So staying is something a parent could choose to do, as opposed to making a major financial sacrifice when choosing to leave a full-time job in order to care for children, which is the situation for most people.

My law would reward and support parents for choosing to take on the job of caring for, educating and nurturing their children before and after school, for which we now pay others to do in a daycare system or through paid childcare.

My law would use taxpayer’s money to offer the parent caring for the child financial benefits and significant tax breaks for the time spent caring for the child.

In many countries (not the U.S.) laws like this already exist in some form.  The existing law is not as supportive as my proposed law, per say, but it’s better than what exists right now in America under the Family  and Medical Leave Act which basically protects no one and supports nothing, but the employer.

Really.

It’s a joke.

If you have ever been pregnant, you know what I mean.

Unless you’re a teacher, a union member, or work for the state government — those guys, from what I hear, have it pretty good.

Of course, there are cases to be made for not doing this.

Israel is one such case.

People here have lots of babies.

For a long time.

I’m talking 6, 7, 10 children.

My new law could potentially create a financial hardship for the government.

Which then may lead to the government putting a cap on how many children they will subsidize.

Which then will lead to anti-government people getting all up in arms about government regulating what we can and cannot do; how many kids we can or cannot have.

Which would lead to a media frenzy.

Which would lead to an outcry. And then a backlash. And then, maybe a reversal of my law.

Which makes me really glad, for once, I’m not the one making laws.

It’s really not as easy as it appears, is it?

What law would you enact?

Climate Changes, Community, Environment, Family, Middle East Conflict, Survivalism, Terrorism

An imaginable future

When we first moved to Israel, I felt uncomfortable sitting on buses and in cafes.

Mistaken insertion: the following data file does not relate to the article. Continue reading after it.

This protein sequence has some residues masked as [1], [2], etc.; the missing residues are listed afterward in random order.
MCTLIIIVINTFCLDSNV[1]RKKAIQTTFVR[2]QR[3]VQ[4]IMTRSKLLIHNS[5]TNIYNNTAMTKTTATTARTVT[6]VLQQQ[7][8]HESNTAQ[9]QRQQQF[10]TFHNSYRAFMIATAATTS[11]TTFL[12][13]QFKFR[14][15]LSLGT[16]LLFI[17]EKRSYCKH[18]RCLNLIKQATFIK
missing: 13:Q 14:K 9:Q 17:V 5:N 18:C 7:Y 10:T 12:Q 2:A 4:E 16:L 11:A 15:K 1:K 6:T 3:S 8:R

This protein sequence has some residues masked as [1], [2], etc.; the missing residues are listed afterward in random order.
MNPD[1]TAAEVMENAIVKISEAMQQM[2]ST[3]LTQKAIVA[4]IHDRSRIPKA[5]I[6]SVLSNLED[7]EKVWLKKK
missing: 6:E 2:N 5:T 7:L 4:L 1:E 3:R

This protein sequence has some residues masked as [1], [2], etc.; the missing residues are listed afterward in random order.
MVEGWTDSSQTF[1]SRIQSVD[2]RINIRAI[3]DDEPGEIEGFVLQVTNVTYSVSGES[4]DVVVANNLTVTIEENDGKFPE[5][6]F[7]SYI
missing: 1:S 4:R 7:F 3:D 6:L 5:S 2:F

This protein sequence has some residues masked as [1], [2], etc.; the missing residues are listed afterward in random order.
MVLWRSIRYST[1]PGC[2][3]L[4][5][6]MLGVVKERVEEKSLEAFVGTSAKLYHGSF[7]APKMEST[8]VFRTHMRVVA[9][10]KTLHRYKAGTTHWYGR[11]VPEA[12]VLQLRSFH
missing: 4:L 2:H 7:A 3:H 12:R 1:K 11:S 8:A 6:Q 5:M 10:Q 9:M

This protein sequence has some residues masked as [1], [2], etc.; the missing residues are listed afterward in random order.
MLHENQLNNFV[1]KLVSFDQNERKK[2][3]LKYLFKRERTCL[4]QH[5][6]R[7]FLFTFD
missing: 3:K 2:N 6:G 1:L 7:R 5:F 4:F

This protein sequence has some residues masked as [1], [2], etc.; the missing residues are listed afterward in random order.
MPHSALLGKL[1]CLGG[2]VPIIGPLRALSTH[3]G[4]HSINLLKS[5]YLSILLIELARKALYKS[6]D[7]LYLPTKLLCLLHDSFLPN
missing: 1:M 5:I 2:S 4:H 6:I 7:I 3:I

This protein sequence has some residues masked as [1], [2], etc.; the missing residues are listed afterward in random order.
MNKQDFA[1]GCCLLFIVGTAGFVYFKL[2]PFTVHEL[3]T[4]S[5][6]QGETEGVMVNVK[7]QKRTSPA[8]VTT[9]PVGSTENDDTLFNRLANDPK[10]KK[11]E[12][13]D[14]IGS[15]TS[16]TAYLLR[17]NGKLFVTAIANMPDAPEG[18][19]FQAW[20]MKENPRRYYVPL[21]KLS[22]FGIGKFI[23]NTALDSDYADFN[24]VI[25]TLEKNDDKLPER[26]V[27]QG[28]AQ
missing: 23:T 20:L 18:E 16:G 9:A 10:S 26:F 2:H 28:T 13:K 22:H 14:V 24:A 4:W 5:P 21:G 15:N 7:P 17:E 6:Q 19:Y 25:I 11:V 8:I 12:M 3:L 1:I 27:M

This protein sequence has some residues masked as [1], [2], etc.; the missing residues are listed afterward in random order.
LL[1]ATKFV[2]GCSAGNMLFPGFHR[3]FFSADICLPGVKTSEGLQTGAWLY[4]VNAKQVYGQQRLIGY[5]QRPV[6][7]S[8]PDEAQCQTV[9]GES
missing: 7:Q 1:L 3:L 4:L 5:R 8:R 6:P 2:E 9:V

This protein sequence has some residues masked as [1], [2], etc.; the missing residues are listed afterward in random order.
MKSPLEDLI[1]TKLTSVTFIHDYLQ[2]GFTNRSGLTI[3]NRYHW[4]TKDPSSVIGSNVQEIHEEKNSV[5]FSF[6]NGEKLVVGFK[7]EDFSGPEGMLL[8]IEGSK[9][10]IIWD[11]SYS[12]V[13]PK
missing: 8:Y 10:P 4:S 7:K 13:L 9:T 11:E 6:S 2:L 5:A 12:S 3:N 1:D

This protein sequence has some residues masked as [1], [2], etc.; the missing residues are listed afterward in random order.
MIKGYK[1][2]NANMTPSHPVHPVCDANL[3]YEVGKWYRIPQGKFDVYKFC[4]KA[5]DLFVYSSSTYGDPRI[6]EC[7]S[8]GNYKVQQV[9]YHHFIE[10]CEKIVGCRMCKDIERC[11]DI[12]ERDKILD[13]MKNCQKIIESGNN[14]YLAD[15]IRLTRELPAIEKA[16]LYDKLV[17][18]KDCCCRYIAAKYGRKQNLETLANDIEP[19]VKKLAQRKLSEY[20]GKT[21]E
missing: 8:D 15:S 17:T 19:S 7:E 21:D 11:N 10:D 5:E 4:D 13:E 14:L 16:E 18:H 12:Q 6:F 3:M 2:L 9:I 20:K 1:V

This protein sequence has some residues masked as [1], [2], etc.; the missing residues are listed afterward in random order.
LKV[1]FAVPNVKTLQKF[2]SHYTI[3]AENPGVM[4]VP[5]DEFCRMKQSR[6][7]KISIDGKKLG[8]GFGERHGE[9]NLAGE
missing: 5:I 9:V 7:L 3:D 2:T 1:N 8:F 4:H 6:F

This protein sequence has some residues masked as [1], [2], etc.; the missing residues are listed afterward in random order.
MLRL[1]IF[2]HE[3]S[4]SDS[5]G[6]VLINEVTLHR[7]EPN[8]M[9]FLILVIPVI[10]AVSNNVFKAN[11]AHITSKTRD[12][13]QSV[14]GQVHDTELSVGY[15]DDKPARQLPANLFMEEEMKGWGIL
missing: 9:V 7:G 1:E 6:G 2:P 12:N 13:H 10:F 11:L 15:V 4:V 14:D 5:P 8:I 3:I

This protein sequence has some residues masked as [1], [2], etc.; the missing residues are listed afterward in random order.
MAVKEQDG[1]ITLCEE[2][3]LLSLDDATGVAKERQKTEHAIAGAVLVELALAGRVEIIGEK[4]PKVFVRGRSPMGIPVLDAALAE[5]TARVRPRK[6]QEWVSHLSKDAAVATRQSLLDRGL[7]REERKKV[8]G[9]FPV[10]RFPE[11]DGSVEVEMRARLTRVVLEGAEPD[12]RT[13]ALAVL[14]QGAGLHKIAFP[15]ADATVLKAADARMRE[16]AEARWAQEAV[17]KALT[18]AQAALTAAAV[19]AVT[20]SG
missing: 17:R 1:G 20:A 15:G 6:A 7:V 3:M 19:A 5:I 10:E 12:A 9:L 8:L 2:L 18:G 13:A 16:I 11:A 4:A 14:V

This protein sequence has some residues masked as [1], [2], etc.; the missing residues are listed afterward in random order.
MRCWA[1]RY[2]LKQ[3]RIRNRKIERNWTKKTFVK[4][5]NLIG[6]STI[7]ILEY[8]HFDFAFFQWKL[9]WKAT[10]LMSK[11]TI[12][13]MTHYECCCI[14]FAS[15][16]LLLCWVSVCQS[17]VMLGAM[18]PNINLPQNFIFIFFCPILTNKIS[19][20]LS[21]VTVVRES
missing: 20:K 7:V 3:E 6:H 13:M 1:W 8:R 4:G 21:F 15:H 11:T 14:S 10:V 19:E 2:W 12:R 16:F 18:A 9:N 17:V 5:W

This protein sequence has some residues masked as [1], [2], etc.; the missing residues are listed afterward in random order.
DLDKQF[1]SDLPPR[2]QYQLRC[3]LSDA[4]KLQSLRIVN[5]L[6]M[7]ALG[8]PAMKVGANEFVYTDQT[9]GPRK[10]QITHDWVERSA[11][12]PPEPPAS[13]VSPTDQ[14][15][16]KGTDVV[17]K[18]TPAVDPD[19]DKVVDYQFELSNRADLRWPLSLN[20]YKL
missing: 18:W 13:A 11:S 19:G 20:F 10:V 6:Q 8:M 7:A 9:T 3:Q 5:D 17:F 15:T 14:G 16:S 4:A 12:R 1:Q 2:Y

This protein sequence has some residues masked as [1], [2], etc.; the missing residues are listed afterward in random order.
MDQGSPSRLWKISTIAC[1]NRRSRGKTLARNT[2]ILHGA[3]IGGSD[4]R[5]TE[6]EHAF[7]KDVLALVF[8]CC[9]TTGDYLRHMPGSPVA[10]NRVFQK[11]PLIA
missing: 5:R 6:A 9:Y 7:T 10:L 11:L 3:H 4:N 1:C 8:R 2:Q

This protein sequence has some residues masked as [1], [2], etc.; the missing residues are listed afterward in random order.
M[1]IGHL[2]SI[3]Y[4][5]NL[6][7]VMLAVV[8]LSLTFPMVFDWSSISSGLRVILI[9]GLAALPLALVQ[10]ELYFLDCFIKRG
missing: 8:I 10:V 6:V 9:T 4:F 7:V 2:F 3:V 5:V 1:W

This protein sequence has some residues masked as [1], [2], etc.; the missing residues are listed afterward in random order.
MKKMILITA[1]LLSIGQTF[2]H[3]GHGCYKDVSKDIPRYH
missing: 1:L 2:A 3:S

I would casually look around, trying to avoid notice, to see if there were any suspicious people or packages about; not sure, exactly, what my reaction would be if I spotted one.

Over time I have found myself less and less suspicious. More at ease in public places, as it so happens, but still not at ease.

“At ease” is not a behavior I was born with — or maybe I was — and was just spooked one too many times by a mischievous friend or traumatized by too many VC Andrews novels.

The world, for me, has almost always been a scary place.

And I have almost always been easily startled.

While here in Israel, I cautiously scan the room for bombs; in the States, I cautiously scanned darkened evening streets for rapists and quiet alleys for thugs. I walked quickly through empty hallways and avoided elevators with lone men. I double and triple locked my doors, and was known to sometimes sleep with the lights on. Especially the night after The Blair Witch Project.

I remember being in a bar watching a band perform in New York City once, in the months just before 9/11 but fresh enough after Columbine to still be jumpy, and leaping off my seat at the sound of a small explosion in the back of the room. Someone’s hair had caught fire accidentally on the tea light candle intended for atmosphere, and instead of atmosphere we were treated to dramatic special effects.

After I caught my breath, I laughed out loud at my reaction, but internally asked myself what I had been so concerned about. What immediate danger did I think the noise indicated?

A gun shot?

An explosion?

A brawl?

It’s the first time I remember my unease extending from mild anxiety to a heightened concern for my immediate well-being and the well-being of others.

From then and there, unfortunately, my unease has only become gradually uneasier.

And not because my anxiety has worsened, and not because I moved to Israel.

In fact, my anxiety has significantly improved in the last decade since I started acknowledging it and paying attention to it and using focused breathing, meditation and mindfulness.

Moving to the slow-paced countryside of Israel, in some ways, has helped, too.

But no matter how significantly my anxiety has improved, the world hasn’t. Since 9/11, the way I see it, we have been witness to more violent crimes like those in Aurora and Newtown and Boston and have experienced the communal aftermath of incomprehensible tragedies like Katrina and Sandy and are becoming more and more awakened to the devastation of our planet and the resources we have taken advantage of all our lives.

And suddenly I am no longer a minor statistic in a clinical journal.

It’s not just me and my world viewed through an anxiety-colored lens.

The world itself has become anxiety-colored. The world itself is on edge.

I watched this video of grown men jumping out of their seats; seemingly reaching to hug each other at the sound of thunder booming loudly over Yankee Stadium during a rain delay.

At first, I giggled. It was cute. Funny.

And then I paused, and realized, it wasn’t funny at all.

Grown men — baseball players, even, symbols of fearlessness and recklessness — jumping out of their seats at the sound of a …